Archive for the ‘Santa Catalina Mountains’ Category

Smoke And Haze In The Foothills   3 comments

Smoke & Haze-art-72Smoke and Haze In the Catalina Foothills — Photo-Artistry by kenne

We must make the most of life’s ups and down

when downs seem to overwhelm

do everything to lift up life through images

revealing its most brilliants.

— kenne 

Bighorn Fire, July 1, 2020   Leave a comment

Bighorn Fire -- July 1, 2020-Art-2-72Bighorn Fire, July 1, 2020 (Tanuri Drive/River Road entrance to Tanuri Ridge) — Photo-Artistry by kenne

The Bighorn Fire continues to burn in the Santa Catalina Mountains this morning. The fire that started June 5 on the western edge of the Pusch Ridge Wilderness burning 118,370 acres straight across the mountains to Redington Pass on the eastside. The fire is now 54% contained. The Northern Rockies Incident Management Team has done an outstanding job protecting all “valued” areas. So far, no structures have been lost, and large wildlife continues to be spotted moving toward lower elevations. Smaller animals will tend to go underground.

— kenne

Silverpuff Blossom and Honey Bee   Leave a comment

Bee On A SilverPuff Blosson--72Silverpuff Blossom and Honey Bee — Image by kenne

 

Saguaro Cactus Are Being Destroyed By The Bighorn Fire   3 comments

Ventana Canyon - Clouds-Edit-1-art-72Lower Ventana Canyon (02/20/15) — Photo-Artistry by kenne

The Bighorn Fire has been burning for days in Ventana Canyon.
I love hiking in this beautiful narrow canyon. The lower part of
this canyon contains a lot of desert plants, such as the saguaro cactus.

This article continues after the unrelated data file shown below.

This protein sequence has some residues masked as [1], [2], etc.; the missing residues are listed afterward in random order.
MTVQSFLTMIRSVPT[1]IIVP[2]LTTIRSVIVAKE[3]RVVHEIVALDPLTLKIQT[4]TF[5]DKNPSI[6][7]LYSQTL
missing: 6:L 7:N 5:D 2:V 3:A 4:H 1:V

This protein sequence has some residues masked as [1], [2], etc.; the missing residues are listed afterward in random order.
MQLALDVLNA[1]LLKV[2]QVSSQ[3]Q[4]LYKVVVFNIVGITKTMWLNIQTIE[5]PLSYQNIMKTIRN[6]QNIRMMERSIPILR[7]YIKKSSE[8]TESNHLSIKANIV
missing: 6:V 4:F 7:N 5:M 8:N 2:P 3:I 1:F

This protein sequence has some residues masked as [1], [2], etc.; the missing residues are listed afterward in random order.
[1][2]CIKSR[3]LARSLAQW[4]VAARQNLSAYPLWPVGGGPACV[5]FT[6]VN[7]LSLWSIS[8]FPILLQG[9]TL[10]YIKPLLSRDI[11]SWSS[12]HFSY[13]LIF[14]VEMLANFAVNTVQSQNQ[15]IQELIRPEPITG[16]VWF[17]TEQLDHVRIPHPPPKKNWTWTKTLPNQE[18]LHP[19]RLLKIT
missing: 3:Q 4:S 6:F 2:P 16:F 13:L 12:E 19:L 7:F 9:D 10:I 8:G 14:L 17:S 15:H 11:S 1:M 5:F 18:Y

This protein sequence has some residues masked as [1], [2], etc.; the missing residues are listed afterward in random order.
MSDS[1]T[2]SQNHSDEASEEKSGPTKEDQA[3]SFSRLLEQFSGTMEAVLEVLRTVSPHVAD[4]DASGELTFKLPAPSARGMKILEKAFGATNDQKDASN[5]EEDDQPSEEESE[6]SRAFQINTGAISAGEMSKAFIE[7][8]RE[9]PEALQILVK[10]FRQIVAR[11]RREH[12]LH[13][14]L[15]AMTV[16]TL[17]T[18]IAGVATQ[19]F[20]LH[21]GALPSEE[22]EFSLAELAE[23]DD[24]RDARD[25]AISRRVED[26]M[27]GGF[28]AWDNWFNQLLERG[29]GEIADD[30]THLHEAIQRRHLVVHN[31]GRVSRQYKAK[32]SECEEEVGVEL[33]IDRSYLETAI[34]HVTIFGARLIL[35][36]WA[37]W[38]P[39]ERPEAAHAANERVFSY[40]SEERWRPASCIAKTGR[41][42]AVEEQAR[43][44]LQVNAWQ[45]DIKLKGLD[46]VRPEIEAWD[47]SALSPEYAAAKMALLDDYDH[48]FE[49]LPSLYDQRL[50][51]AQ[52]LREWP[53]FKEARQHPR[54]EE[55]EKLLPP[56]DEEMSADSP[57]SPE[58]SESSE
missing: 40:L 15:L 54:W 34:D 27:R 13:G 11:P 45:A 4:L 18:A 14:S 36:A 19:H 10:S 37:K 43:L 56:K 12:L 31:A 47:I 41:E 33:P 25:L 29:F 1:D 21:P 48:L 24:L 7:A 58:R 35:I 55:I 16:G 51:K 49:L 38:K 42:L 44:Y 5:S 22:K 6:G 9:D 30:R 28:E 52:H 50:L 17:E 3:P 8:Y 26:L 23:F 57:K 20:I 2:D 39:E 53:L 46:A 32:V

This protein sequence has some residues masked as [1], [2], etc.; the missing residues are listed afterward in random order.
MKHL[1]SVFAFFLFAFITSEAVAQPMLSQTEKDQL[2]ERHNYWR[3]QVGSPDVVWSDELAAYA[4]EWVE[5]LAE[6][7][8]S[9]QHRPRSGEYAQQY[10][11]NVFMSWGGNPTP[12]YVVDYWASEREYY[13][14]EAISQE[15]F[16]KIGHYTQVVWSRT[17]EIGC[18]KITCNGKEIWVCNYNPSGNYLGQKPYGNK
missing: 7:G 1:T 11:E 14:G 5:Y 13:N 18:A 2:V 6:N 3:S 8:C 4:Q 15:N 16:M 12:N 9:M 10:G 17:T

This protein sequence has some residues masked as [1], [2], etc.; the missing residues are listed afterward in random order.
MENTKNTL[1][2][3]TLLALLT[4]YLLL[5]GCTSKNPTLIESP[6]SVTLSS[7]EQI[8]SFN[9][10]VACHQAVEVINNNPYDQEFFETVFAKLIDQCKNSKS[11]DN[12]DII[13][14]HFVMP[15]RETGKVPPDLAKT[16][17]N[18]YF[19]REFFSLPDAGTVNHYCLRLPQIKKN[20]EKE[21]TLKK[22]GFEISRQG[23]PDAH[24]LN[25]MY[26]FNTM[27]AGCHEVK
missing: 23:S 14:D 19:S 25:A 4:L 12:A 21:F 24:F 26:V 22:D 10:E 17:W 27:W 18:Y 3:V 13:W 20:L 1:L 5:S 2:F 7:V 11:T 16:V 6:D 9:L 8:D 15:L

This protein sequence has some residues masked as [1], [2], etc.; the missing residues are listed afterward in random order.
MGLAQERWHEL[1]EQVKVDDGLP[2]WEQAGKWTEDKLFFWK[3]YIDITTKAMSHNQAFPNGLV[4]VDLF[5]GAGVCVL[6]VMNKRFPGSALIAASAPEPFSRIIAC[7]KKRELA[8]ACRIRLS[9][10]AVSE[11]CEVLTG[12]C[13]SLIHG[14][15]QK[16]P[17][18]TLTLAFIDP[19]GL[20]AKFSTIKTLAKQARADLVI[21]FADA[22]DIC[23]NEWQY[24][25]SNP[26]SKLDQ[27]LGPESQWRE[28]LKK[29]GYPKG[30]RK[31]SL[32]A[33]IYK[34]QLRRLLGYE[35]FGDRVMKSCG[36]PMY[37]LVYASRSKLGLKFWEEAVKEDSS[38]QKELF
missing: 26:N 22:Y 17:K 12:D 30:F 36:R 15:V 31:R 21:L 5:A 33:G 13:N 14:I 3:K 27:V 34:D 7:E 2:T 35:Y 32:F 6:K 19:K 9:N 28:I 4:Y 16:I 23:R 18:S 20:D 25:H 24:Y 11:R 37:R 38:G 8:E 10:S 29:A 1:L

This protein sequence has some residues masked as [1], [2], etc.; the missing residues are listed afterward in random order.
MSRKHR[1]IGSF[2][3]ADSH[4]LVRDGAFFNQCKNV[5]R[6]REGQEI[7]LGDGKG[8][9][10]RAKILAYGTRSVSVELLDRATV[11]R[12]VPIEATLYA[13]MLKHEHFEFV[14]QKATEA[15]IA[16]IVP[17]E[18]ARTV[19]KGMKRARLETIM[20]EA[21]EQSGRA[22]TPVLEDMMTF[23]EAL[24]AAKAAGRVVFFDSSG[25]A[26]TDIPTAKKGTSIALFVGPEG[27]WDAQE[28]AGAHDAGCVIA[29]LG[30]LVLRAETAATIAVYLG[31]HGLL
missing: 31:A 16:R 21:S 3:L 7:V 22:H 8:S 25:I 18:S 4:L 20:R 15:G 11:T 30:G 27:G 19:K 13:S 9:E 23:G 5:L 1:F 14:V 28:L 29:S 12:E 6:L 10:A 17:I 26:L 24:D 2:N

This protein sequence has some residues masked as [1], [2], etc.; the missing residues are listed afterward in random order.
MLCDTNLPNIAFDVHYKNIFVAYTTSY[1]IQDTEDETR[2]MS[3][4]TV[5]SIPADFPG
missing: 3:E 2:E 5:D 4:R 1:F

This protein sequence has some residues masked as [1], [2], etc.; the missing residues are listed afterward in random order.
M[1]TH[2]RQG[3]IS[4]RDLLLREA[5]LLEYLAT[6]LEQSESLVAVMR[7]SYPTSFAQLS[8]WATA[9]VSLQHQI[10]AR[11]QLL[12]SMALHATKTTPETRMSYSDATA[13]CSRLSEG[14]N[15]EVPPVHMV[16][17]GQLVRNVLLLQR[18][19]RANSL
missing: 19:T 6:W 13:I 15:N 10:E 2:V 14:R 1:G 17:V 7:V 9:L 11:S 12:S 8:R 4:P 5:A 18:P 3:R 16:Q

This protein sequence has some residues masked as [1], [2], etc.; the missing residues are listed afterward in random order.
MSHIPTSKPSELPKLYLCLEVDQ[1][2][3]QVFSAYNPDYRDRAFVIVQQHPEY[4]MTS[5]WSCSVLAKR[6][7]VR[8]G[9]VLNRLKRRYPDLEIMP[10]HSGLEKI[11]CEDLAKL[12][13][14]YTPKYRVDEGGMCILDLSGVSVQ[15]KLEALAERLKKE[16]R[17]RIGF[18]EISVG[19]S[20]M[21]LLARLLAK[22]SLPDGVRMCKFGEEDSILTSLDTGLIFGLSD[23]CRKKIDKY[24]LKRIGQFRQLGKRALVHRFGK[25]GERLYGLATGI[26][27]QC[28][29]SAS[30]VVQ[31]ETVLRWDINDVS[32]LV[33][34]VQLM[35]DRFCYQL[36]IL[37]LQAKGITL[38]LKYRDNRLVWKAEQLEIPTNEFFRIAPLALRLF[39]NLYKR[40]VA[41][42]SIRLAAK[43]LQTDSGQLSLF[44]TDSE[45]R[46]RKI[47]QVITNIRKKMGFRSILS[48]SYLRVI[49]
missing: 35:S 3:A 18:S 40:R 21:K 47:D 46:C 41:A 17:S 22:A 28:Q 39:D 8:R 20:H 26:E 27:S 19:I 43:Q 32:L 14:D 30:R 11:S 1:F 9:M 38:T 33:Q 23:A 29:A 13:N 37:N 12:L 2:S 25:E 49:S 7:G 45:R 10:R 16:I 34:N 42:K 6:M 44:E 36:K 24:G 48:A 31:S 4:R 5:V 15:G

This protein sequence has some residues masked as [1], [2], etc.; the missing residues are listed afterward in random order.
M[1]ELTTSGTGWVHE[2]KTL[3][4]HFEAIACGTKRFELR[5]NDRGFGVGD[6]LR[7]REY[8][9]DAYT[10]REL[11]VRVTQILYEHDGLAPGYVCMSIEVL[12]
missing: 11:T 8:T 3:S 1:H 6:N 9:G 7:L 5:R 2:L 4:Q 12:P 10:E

This Sonoran Desert signature cactus is not adaptive to fire.
Thousands have already been destroyed by the Bighorn Fire.
It may take hundreds of years to return, if at all. Sad, very sad.

— kenne

Ventana Canyon (1 of 1)_Art-72Ventana Canyon (Note Invasive Grass in the Foreground) — Photo-Artistry by kenne

The Santa Catalinas Are Covered In Smoke   1 comment

Ventana Canyon Smoke-2-72Smoke covers the Catalinas today. With the use of Photoshop and a Dehaze filter,
I created this less smokey image. — kenne

Under androgynous sky
Sun or moon
Father or mother

The camera never lies
But the photographer
Knows how to fib

— Patrick Jennings 

(The Bighorn Fire remains only 19% contained.)

Bighorn Fire Continues Burn In The Catalinas   1 comment

The Bighorn Fire began burning in the Santa Catalina Mountains north of Tucson on June 5th.

Bighorn Fire-07-18-20-2-72It has now burned over 32,000 acres and is only 40% contained.

Bighorn Fire-06-18-20-72Almost 1,000 personal with a lot of land and air support equipment continue to fight the fire.

Big Horn Fire-06-18-20-72Images were taken about three miles from the front ridge of the range.

Bighorn Fire-06-18-20-2-72Each image was captured at various times on June 18th.

Bighorn Fire-06-18-20-3-72Images by kenne

Miss Being On The Mountain   6 comments

Wild Rasberry-72Wild Rasberry On Mt. Lemmon (07/18/14) — Image by kenne

Those who love spending our summers hiking on Mt. Lemmon are saddened by the continued burning
of the Bighorn Fire in the Santa Catalina Mountains.